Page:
Ayzenberg creative lead and filmmaker Mitch Cohen is running a Kickstarter to get his first feature film off the ground.  The goal is to raise enough money to produce a proof of concept for ‘Super Zero’, {link no longer active} a purely original take on the well-established zombie apocalypse genre.

Cohen has agreed to document his experience with running the Kickstarter campaign on [a]list daily.  In his first entry, he looks at how one big life changing experience – technically, two – steered him towards Kickstarter and the crowd funding route.

My day-to-day work as an advertising creative lead in branded video content deals with following trends and immersing myself in what the cool kids are doing, but I never gave too much thought about Kickstarter.  To me, Kickstarter seemed a diversion rather than a means to an end.  Over the last two years, my perception of the site has changed dramatically.

I first concepted Super Zero three years ago.  I love geek culture, and I wanted to make something fun, novel, and smart that would speak to that community. I thought, “If I dig it, maybe they will too.” Fresh from selling my last short film and getting a pretty great distribution deal, I was eager to jump back into the fray and do it again.  The plan was to re-invest the money I earned, raise a little more cash, finish the script, and then shoot the film.  It was a logical plan.  Until the bigger plan of life superseded it.

‘Super Zero’ concept art

During this period, my wife and I were expecting our first child.  We discussed all the time and money it would require to bring a baby into the world, and we decided I could confidently move ahead on the film and we’d make it all work.  Then the news got bigger… twins.

I abandoned Super Zero (happily) so my wife and I could usher Tess and Miles into the world. The down side for me as a filmmaker was that over these same years, the production connections that I previously had in place dried up dramatically. Plus, since it’s generally frowned upon to put your toddlers to work, my personal film fund began to dwindle.

When it was time to re-launch the project, I was back at square one.  I began my search for collaboration and to find funding, and found people kept referring me back to Kickstarter.

I had known about Kickstarter but never dug too deep.  I assumed it was the Craig’s List of movie sites, a nonsensical mess of film funding want ads.  But as I met people who knew well about the growing crowd funding trend, I heard more and more that my material was ripe for the Kickstarter community.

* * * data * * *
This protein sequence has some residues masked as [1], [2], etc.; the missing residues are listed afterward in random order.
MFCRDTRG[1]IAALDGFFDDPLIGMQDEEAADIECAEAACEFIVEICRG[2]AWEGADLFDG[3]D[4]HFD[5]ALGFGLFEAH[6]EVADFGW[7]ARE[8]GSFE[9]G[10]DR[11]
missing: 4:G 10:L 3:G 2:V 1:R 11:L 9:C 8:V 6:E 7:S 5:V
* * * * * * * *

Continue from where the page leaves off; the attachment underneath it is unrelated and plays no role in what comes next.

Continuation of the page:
Think of Josh as a cross between Leonardo da Vinci and ‘Lardass’ from Stand By Me.

Super Zero is a high concept film with an original hook in a well-known genre.  It speaks to a demographic that is active, responsive, and who love to champion things they connect to.  Here’s the pitch: The film follows 19-year-old engineering prodigy Josh Hershberg, an overweight, introverted and terminally ill kid who has given up hope that he matters to the world.  As Josh contemplates what future, if any, is worth looking forward to, a zombie apocalypse breaks out and quickly ravages the planet. Josh suffers from a rare form of brain cancer. For some reason, this tricks the zombies into sensing he’s already dead and they simply ignore him.  As the world crumbles around him, Josh takes advantage of his condition. He utilizes his engineering expertise to craft bad-ass weapons and obliterate the undead in order to save the rest of humanity.

The deeper I looked into Kickstarter, the more it sounded like the answer to my problems.  It was foreign to me and I had no personal experience crowdsourcing, but I was up for the challenge.  Super Zero’s thematic is all about believing in yourself, because you never know what is going to happen next.  It was time I took my own advice.

I launched my campaign last week and although it’s only been a few days, the process has already been really exciting and utterly daunting.  I’m not comfortable asking others for help.  I’m trying to get over the idea that I’m a beggar, constantly nagging people to give me money.  Kickstarter isn’t that at all.  The site’s community is filled with incredible, like-minded individuals who want to support artists they believe in. The backers seem to get as much out of the process as the artists themselves.

So that being said, here I am, putting it out there in front of everyone I know.  Will people get behind Super Zero {link no longer active} and help bring my little film to life, or will my film get lost in a very crowded world where countless new projects appear every second

Only time will tell…34 days and 7 hours to be exact.  Damn that’s short.

About the Author

Mitch Cohen is creative lead in the original content group at Ayzenberg Group, working on live action videos and digital influencer campaigns.  Cohen started in filmmaking as part of Chicago’s independent film scene, working with directors from the legendary Second City comedy troupe.  Since moving to LA, he has sold one feature horror script and had two others optioned, and has had his short film “Peter’s Price” sold to renowned distributor Shorts International.  That’s when he hasn’t been writing, directing and producing commercials and trailers for games such as Batman: Arkham City, Borderlands, Lollipop Chainsaw, Ghost Recon: Future Soldier and The Darkness 2.